THE TREE OF LIFE
The 12-Dimensional Matrix Emanates the Tree of Life
The Vector Equilibrium Matrix underlies all Creation
Iona Miller, 1999
(Updated, 1999): We live today in a rapidly changing, technological world. With so many of our cultural institutions and ideas undergoing transformation, where can we turn for a user-friendly approach to the problems of living? We are bombarded with information from the media about how to transform ourselves and others. But, where can we find the criteria for what constitutes a change in the right direction?
In the past, we turned mainly to religions which were accepted in our local culture. But, now we are reaping a harvest of cultural options of values, ideals, and paths. We can only conclude that orthodox religions have failed to provide an adequate container for many individual's experiences.
Psychology, while it has made much progress since the discovery of the unconscious by Freud, has added to the confusion by presenting many conflicting theories. Also, it is subject to fads, such as Satanic Panic, False Memory Syndrome, and Inner Child, (what about the Adult?). One of the first schisms occurred between Freud and his star pupil Carl Jung. He broke with Freud because he could not accept the basic Freudian doctrine of repressed infant sexuality.
Jung developed his own theories concerning the collective unconscious and its relationship to each person's personal unconscious. The personal unconscious comes from one's individual experiences, while the collective unconscious is an inherited legacy of all mankind. Basically, Jung's psychology stressed the quest or search for meaning.
The "search for meaning" or meaningful experience is something we can all relate to as being valuable in, and of, itself. However, seeking has degenerated into a mind boggling choice between pop psychologies and New Age nostrums. The psycho-babble is endless, and new treatments are served up like the soup de jour. Trendy therapy and spirituality is faddish, stylish, and disposable just like our fashions in clothing.
The hard sciences have offered a never-ending series of transforming theories of the nature of reality also. A short time ago the leading Theory of Everything was based on Superstrings, but that became ungainly and unaesthetic mathematically. Now the darling is scalar physics and the vacuum potential. Physics has moved its microcosmic threshold into the realm of the unobservable virtual reality-- the domain of metaphysics. Quantum Cosmology isn't far behind. Astrophysicists will tell you that the only galaxy we are sure is made of matter is our own, because the light emitted by antimatter is no different from that emitted by matter.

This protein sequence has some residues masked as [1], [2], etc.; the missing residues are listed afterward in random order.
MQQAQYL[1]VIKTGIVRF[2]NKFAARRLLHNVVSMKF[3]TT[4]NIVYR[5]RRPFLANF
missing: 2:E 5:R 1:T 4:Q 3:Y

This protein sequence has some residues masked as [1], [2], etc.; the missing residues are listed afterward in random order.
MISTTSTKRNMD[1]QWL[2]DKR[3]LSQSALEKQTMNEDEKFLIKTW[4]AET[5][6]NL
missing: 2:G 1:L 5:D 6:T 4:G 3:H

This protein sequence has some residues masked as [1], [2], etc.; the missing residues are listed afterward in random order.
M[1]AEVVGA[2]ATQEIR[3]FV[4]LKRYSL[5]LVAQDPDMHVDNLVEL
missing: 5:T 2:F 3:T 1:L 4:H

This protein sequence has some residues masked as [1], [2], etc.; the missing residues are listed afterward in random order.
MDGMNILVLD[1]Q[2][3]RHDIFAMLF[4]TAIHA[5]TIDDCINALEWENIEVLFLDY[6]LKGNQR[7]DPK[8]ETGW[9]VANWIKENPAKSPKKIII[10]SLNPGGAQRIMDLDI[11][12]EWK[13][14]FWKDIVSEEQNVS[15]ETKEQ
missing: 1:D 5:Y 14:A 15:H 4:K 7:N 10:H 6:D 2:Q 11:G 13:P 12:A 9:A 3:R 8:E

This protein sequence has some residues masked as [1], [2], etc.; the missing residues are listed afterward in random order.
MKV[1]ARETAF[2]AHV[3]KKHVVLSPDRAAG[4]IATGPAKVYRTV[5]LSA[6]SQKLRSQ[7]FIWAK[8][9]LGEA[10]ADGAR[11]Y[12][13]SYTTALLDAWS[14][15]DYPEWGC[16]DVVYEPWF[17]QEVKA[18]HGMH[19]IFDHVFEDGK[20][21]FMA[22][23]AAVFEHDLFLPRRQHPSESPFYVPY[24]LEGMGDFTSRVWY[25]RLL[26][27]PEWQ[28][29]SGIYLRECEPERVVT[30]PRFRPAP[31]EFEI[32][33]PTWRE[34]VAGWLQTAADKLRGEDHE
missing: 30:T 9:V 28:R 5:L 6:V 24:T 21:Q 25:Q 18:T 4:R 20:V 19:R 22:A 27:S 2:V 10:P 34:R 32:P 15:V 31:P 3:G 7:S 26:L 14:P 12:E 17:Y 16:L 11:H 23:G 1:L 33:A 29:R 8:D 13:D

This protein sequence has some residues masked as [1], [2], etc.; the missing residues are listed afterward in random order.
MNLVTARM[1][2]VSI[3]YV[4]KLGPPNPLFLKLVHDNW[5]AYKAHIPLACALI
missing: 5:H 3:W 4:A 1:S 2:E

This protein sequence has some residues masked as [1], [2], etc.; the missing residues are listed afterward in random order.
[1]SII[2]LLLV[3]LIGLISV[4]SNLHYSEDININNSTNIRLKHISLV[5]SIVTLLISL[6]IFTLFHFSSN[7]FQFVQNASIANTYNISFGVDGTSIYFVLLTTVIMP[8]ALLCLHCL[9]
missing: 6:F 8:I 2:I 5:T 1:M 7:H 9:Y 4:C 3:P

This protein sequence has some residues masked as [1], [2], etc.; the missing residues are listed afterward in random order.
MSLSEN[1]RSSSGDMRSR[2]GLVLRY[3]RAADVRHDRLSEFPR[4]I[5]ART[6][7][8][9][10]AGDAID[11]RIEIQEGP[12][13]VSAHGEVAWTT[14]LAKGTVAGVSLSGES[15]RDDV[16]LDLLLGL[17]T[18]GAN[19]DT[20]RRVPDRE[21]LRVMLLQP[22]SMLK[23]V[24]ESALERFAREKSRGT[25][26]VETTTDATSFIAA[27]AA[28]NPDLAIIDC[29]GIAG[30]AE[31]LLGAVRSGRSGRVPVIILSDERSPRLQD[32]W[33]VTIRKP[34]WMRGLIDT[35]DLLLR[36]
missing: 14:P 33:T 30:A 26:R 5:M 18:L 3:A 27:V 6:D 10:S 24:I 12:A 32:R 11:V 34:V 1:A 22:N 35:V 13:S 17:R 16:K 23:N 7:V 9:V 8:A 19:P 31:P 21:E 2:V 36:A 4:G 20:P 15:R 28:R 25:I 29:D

Perhaps the scientific revolutions, which their paradigm switches, have been slightly more orderly. But their unsettling effect on an individual's world view still prevails. Just when you get the Holographic Concept, something new comes along to challenge our notion of how things work. Even as advanced an intellect as Albert Einstein was unable to accept primal de-stabilizing viewpoints. He was unable to accept the inevitable implications of his theory of relativity, which results in quantum mechanics. We can only conjecture that Post Quantum Mechanics would make him roll over in his grave.
As recently as the 18th century an individual might be able to comprehend most branches of the arts and sciences. These were the times when the mechanistic models prevailed, including classical theories concerning space and time. In the 19th century this changed radically due to the speculations of the late 18th century philosopher Hume. He ushered in empirical, skeptical, non-metaphysical thinking which inspired the work of many revolutionary scientists, and dispelled age-old superstitions.
A few examples of this triumph of the rational mind over the pre-rational superstition includes the following: Charles Lyell in earth history; Darwin in organic evolution; Claude Bernard in general physiology; Pasteur in pathogenesis; Marx, Engles, Herbert Spenser and other in social sciences; Hughlings Jackson and Charles Sherrington in neurophysiology;; Paul Broca and Carl Wernicke in neuroanatomy; Camillo Golgi in neurohistology; James, Freud and Jung in psychology; and James Clerk Maxwell in physics.
There has been an explosion of information about the nature of things. Any self-respecting individual is expected to know much of it, plus have a highly developed emotional IQ.
We all need a model, or worldview, through which existence and our experiences can make some sense. The vast diversity of such views produced by human culture discloses some arbitrary factors in the construction of these world views. Our beliefs are subject to many formatory influences. And for the seeker the scope of the problem of finding a Way that resonates with themselves may seem overwhelming.
What is required is a comprehensive paradigm, or thought-model, which has scope and depth enough to contain the entire continuum of creation from All to Nothing. This is where the value of Qabala comes in.
The qabalistic techniques were developed in remote antiquity for stimulating latent, or subconscious abilities, with the aim of self-realization and God-realization. A personal program of spiritual development allows an individual to transform himself according to a consistent, orderly process. A self-directed individual can recreate himself as an integrated individual. By facilitating internal processes of creativity, we release our optimal talents and realize our potential for self-unfolding.
The Qabala, with its most important diagram, the Tree of Life, provides a synergetic background for this process of change. Qabala is extremely relevant to the average reader who is seeking greater self-awareness of objective and subjective worlds. To this end, the format of THE HOLISTIC QABALA can serve as a lifetime study guide.
In recent history, we have tended to become very specialized in our fields, narrowing the fields of endeavor. For example, in the field of psychology we now have such rare breeds as ethologists, neuroethologists, sociobiologists, behavioral neurologists, physiological psychologists, biological psychiatrists, psychopharmacologists, behavioral geneticists, etc.